The circuit according to the invention can extend the life of an enlarger bulb up to 8 times or more on low power and up to 4 times or more on high power, as compared to normal bulb energizing circuits. Furthermore, the color of the light emitted by the bulb is more stable especially when a series of high quality colour matched prints as transparencies have to be made. Bulbs and their reflectors and dichloric filters often change colour until the eighth print, when they rush their full operating temperature. The bulb and its reflector, when kept hot, act as a projecting heat element that keeps the dichloric filter hot. There is thus much less colour change when printing at full power.
Although the stand-by heading circuit (winding 25, rectifier D2) is always connected, it has been found that, after switch S1 is opened, the bulb cools slowly to the stand-by level and yet fast enough to not affect print quality.
FIGS. 2 and 3 illustrate variations of the circuit of the present invention. FIG. 2 illustrates a variation useful in areas where power fluctuations in the electrical supply system are common. For example in India power fluctuations can be as great as 20%. However a small surge of 2 or 3% can cause unsatisfactory results in colour printing. Thus in the embodiment of FIG. 2 the lamp 40 is run off a plurality of six volt batteries, 44 and 46. Switch S4 isolates the lamp 40 from the power supply and diode 42 isolates 6 volts from one of the batteries, 46, for preheat power.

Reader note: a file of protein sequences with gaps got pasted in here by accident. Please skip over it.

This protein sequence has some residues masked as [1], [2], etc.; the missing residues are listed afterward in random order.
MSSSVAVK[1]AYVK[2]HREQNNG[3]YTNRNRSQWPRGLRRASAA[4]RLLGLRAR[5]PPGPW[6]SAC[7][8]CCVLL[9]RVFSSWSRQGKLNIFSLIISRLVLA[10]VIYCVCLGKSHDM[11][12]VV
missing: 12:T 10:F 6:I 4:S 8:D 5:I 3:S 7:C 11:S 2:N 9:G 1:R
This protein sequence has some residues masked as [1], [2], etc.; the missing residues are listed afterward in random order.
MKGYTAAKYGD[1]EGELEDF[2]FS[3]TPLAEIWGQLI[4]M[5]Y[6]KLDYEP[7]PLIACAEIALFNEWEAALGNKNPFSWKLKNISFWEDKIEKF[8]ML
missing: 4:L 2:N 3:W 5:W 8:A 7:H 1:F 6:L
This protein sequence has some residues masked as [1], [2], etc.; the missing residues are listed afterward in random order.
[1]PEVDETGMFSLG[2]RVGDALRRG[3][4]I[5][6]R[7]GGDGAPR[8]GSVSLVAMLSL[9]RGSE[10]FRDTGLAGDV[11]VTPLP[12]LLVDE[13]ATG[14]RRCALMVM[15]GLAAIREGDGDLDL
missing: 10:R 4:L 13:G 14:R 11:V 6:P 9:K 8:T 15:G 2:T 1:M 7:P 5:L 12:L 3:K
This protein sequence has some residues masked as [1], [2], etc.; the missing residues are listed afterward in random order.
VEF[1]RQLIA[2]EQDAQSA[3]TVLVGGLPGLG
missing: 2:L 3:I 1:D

A recharger (not shown) is used to keep the batteries charged at all times.
An advantage of this embodiment is that the cells 44 and 46 produce unvarying DC rather than the pulsating DC output from the bridge rectifier. Furthermore the batteries in the charger are all that are required to power the lamps. Various kinds of voltage stabilizers, which are costly and unreliable, may be eliminated from the prior art systems.
The embodiment illustrated in FIG. 3 finds application in units manufactured with the circuit of FIG. 1 incorporated into the power supply. Resistor R3 is placed across switch S5 for the lamp 40 in the enlarger head. A bridge rectifier D3 is placed in line. With switch S5 open preheat is provided by the power through the resistor R3--which will have different values depending on the application--into the bridge D3 and to the lamp 40. When a print is desired the switch is closed, shorting out the resistor R3 and giving full power to the rectifier D3 and lamp 40.